The Olympics at the Pictures
Why are there so few films about the Olympics? The world is not short of sports films — though there tends to be a fairly wide divergence in quality among them, and few are memorable. But very little of the Olympics has made it to the big screen, and it is more than a little disturbing that probably the most famous of Olympic films is of the most notorious provenance.
Probably one of the main reasons for the Olympics being overlooked is logistical and economic. It’s hard to reproduce impressively the scale of an Olympic Games without recourse to a large budget. For that reason, most Olympic stories tend to be told through TV movies and mini-series, where it is a little easier to skimp on the details of scale. Leni Riefenstahl had no such budgetary problem though when the Nazis commissioned her to make a film about the 1936 Berlin Olympics. The resulting film, Olympia, is at once austere and aesthetically beautiful, a cold masterpiece of movement and framing. Curiously, it does not bother itself too much with victory and glory (Riefenstahl might have found that Jessie Owens’ four gold medals cramped her style a bit in that respect); instead it is concerned solely with the physical manifestation of the sporting endeavour. She was probably swayed by the old Prussian school of Turnen, a teutonic code of gymnastics that was formulated as a quasi-militaristic means of invigorating the male population, and in which medals and winning were far from paramount. Though Hitler at Berlin was, of course, keen to translate so-called Aryan superiority into medals, the ethics of Turnen was still prevalent, to such an extent that Germany lagged far behind other large Western countries in success at organised sport. Only after the second World War would that change.
Extract from Olympia
The only other official Olympic film of note is Kon Ichikawa’s Tokyo Olympiad, made during the 1964 Games. Ichikawa, a director of elegant technicolor widescreen films, such as An Actor’s Revenge, eschewed narrative voiceover, just as Riefenstahl had done and the result is breathtaking, particularly during the famous marathon sequence, where the great Ethiopian Abebe Bikila stunned the world to become the first ever person to win two Olympic marathon titles, winning at a canter.
The marathon sequence from Tokyo Olympiad
It is largely forgotten now (though a stage adaptation for the London Games might change that) but Hugh Hudson’s Chariots of Fire was a big hit on its release in 1981. The film is about two British medallists at the 1924 Paris Olympics, the Jewish Harold Abrahams and the Scottish Presbyterian Eric Liddell, who spurned his opportunity to win the 100m because the heat took place on a Sunday. Abrahams, who has scandalised the anti-Semitic Cambridge masters in taking on a professional coach, instead wins the 100m while Liddell takes the 400m. The film is workmanlike Oscar fare, picking up four and today is best remembered for its much-parodied beach-running scene, set to Vangelis’ syrupy score.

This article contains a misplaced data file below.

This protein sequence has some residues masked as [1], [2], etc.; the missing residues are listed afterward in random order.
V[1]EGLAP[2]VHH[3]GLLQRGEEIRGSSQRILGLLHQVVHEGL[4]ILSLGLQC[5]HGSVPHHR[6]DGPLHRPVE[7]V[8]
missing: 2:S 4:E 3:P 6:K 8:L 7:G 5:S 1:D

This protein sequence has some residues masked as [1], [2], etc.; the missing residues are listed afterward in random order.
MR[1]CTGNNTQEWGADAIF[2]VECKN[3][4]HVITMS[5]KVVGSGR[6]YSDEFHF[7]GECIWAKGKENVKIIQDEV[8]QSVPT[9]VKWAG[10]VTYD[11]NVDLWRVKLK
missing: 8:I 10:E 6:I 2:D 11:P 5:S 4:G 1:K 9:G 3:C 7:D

The beach scene from Chariots of Fire
Disney later took up the mantle for two Olympic films, the comedy Cool Runnings tells the strange tale of Jamaica’s first-ever participation at the winter Olympics (in Calgary in 1988), in the men’s four-man bobsleigh. The famous "Miracle on Ice", where a team of amateurs and college students from the US shocked the USSR in the ice hockey gold-medal game at Lake Placid in 1980 was adapted in 2004 as Miracle, with Kurt Russell playing the team’s world-wary coach. Neither film is much to write home about but Cool Runnings does have a memorable title in French.
Extract from Cool Runnings
Extract from Miracle
An event invested with even greater Cold War symbolism than the Miracle on Ice was depicted in the 2006 Hungarian film Children of Glory. This was the infamous "Blood in the Water" game between Hungary and the USSR in the Men’s Water Polo at the Melbourne Olympics. Taking place only two months after the suppression of the Hungarian Uprising, the Hungarians were hell-bent on getting revenge for their country in the pool. A vicious match ensued, with eyes being gouged and kicks and blows exchanged under water. Hungary won 4-0, their penultimate game in the final group, which saw them take the gold medal. The heroic tale of plucky underdogs was not exactly mirrored in the pool though — Hungary had long been the powerhouse in international water polo, and remains so, and the Hungarians were the reigning Olympic champions at the time too. Hungarian water polo also has a reputation for being physical so you could argue that it was the Soviets, whose first Olympic title would not come until 1972, who were the underdogs. But try telling that to the people of Hungary in the wake of their uprising being crushed.
Extract from Children of Glory
A final Olympic film concerns not the sport as such but one of the more tragic incidents to have befallen the Games – Kevin MacDonald’s One Day in September, which documents the kidnapping and murder of eleven Israeli athletes by Black September at the 1972 Munich games. It was a grim atrocity, made all the worse by the International Olympic Committee’s abject response, refusing to suspend the Games. MacDonald’s documentary is dramatically impeccable and brilliantly edited, even if it is clearly tendentious and makes little effort to provide historical context for the attack or the Israeli response to it, something Steven Spielberg’s dramatisation, Munich, went some way to righting. But it is a powerful documentary about one of the darkest episodes in the Games' history.
One Day in September (full film)